Michael Jordan covers GQ Magazine‘s February 2011 issue as one of its 25 Coolest Athletes of All Time. Other names on the list include “Broadway” Joe Namath, Muhammad Ali and, of course, Walt “Clyde” Frazier.
For Air Jordan’s entry, writer Bethlehem Shoals of FreeDarko takes the greatest basketball player of all time to task for miscues (overall assholeness) that have tarnished his reputation as of late. Shoals does point out that when #23 entered the NBA and was without his epic reputation, good and bad, he truly was a game changer, literally and figuratively.
Yep, on the cover his Airness is rocking the Air Jordan 7 in its OG White/Light Silver-True Red colorway—aka “Hare Jordans” thanks to Nike’s marketing campaign that incorporated Bugs Bunny—which places the cover photo around 1992. See the commercial for the Air Jordan 7 below where Jordan is rocking the Bordeaux colorway, which happens to finally be getting the retro treatment. That’s all folks.
The perfect sneaker; the Air Jordan III (1988). Nike pump faked and said another retro run would drop this year, but now it’s looking like 2011 will see their return. Below, Michael “Air” Jordan throws it down, with room to spare, from the free throw line in the ’88 Slam Dunk contest. [OG scan via Classic Kicks]
I always found this Michael Jordan rookie card from Fleer hilarious. Back in high school we used to love saying “in ya mouth” whenever we were hooping and pulled off a nice play (say, clapping boards, hitting a jumper in someone’s face, and eventually, dunking on a burger).
In this coveted rookie card what appears to be Michael Ray Richardson of the New Jersey Nets is seeing firsthand one of MJ’s high flying forays to the cup. The angle of the photographer’s shot makes it seem like Sugar Ray (yep, that was his nickname) is one of the victims in those Nike ads that got homosexuals in a tiff and were banned a few years back. Pause indeed.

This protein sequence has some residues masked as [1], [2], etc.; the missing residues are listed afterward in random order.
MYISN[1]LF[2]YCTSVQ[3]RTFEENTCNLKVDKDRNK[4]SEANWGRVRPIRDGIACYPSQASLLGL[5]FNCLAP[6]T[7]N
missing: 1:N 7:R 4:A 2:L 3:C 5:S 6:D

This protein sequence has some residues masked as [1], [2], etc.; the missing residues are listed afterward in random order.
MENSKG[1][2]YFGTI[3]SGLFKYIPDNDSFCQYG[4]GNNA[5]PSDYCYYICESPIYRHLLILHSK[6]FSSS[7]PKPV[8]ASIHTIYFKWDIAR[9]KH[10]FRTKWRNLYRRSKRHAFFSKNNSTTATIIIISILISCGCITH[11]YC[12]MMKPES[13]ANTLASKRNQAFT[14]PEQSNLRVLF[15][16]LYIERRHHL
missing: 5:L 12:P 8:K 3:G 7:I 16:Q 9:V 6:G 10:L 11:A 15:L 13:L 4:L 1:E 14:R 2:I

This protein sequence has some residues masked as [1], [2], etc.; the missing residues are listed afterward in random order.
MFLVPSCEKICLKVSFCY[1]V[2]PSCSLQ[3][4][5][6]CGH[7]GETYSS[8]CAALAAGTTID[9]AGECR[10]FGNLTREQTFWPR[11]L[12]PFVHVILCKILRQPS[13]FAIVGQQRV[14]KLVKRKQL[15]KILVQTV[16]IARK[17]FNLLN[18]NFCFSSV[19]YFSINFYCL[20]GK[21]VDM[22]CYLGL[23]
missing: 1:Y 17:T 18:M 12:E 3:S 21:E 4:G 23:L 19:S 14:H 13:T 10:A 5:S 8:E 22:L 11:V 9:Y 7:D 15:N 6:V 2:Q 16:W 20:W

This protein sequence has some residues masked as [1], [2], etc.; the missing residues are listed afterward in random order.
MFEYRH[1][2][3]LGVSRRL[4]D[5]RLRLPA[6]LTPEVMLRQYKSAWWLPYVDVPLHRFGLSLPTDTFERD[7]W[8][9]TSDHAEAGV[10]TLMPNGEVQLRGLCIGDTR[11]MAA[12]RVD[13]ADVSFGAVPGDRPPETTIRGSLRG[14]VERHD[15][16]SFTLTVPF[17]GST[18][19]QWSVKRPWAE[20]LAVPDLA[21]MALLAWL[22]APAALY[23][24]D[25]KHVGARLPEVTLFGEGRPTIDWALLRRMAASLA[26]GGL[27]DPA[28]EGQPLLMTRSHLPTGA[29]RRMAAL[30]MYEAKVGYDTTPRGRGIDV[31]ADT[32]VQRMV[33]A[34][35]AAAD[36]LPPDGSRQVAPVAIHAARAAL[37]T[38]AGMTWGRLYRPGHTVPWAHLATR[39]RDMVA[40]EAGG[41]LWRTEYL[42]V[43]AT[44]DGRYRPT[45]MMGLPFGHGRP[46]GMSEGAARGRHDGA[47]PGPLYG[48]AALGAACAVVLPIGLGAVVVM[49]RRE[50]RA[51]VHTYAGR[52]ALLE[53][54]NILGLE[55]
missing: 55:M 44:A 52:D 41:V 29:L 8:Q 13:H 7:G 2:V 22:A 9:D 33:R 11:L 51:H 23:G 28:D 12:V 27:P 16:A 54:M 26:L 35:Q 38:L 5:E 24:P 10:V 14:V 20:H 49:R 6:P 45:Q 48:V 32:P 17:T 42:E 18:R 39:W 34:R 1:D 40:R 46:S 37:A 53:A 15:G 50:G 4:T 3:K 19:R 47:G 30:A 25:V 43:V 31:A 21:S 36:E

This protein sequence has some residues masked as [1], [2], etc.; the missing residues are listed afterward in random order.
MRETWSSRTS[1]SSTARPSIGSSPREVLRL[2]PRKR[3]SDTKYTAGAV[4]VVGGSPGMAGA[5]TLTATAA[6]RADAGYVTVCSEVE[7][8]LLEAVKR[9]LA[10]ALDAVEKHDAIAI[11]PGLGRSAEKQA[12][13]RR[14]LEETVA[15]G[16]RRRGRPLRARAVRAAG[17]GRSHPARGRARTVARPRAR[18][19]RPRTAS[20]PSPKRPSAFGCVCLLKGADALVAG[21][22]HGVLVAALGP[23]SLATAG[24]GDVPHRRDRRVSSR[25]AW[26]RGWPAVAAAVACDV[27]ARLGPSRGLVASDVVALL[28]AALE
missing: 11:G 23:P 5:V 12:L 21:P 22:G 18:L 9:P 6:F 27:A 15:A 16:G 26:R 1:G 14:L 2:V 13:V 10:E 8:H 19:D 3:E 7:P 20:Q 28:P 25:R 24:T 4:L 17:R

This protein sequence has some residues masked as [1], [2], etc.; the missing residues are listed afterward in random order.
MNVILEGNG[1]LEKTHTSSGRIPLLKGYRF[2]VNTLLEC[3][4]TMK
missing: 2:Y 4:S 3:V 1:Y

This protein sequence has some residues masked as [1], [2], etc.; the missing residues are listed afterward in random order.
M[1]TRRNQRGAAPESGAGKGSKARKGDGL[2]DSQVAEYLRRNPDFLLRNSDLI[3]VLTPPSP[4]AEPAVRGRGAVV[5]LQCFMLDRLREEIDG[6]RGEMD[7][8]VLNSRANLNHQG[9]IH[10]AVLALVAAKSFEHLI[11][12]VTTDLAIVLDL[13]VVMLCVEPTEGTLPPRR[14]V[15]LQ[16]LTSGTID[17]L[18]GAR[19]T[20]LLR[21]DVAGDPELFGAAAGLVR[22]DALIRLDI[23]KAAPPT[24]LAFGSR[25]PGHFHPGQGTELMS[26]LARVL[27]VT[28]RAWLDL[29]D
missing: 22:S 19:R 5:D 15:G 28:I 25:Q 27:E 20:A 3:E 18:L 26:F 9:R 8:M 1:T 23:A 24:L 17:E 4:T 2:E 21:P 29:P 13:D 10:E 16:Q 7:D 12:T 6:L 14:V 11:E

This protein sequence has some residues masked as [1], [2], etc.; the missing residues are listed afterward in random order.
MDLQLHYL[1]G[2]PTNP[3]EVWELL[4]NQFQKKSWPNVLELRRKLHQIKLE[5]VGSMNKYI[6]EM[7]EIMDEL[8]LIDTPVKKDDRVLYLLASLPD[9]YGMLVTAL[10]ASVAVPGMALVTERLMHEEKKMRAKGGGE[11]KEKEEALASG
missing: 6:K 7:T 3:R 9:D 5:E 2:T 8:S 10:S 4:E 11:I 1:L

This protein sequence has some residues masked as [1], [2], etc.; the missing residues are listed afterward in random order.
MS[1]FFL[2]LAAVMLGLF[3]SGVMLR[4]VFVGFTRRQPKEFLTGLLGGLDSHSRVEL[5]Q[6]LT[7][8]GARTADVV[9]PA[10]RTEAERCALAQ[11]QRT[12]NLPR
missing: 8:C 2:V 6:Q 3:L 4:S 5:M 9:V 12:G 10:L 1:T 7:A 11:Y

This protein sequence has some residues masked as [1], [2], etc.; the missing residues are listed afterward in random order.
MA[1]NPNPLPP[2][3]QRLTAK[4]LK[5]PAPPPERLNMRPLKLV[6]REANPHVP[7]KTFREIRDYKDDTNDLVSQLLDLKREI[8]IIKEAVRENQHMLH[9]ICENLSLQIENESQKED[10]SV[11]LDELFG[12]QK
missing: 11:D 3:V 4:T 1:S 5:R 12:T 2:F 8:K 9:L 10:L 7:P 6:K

Classic Kicks just posted some vintage Nike ads that will surely have long time sneaker connoisseurs feeling nostalgic. Also makes a good point about how all current marketing bells and whistles (celeb endorsements, limited edition releases, etc.) tend to overshadow the performance aspect of the shoes. It used to be that style always followed function, which isn’t the case nowadays.
Dope ads for coveted kicks like the Air Max 90, Air Tech Challenge and Air Trainer SC and many more (exactly why plenty have been reissued in recent years) are included. Now Nike needs to stop playing and deliver those Air Jordan IIIs back to stores as promised.
I was in the 6th grade, standing at the bus stop on the corner of 174th Street & Longfellow Ave., waiting for the BX36 to take me from my South Bronx hood to what was then CS 102 in Parkchester.
It was while waiting for that sure to be too crowded bus in the a..m. where I saw a high school aged dude with a high-top fade rocking the above kicks; Air Jordan IIIs. At that point in time I had no clue what the shoes were. They were bright white, with illy snakeskin—no Nike check, but aha…the Air bubble. Those had to be the latest Js.
Seeing Kid ‘N Play rock them in their “Gettin’ Funky” video on Video Music Box (below), and Mars Blackmon (above), made me fiend for a pair just as much as Michael Jordan’s feats on the basketball court. But being that I wasn’t anywhere near a child of privilege, I didn’t even bother asking mom dukes for a pair. Knowing they were a buck ($100) plus at retail, i had to make due with my lo-top Air Trainers (about 60 to 70 beans at Dr. Jays on 3rd Ave, sale).
When the Air Jordan III’s get a retro-release sometime this year—Nice Kicks says they’ll be part of a Slam Dunk pack (MJ won the ’88 Slam Dunk contest in them)—they will get copped (two pairs), off g.p.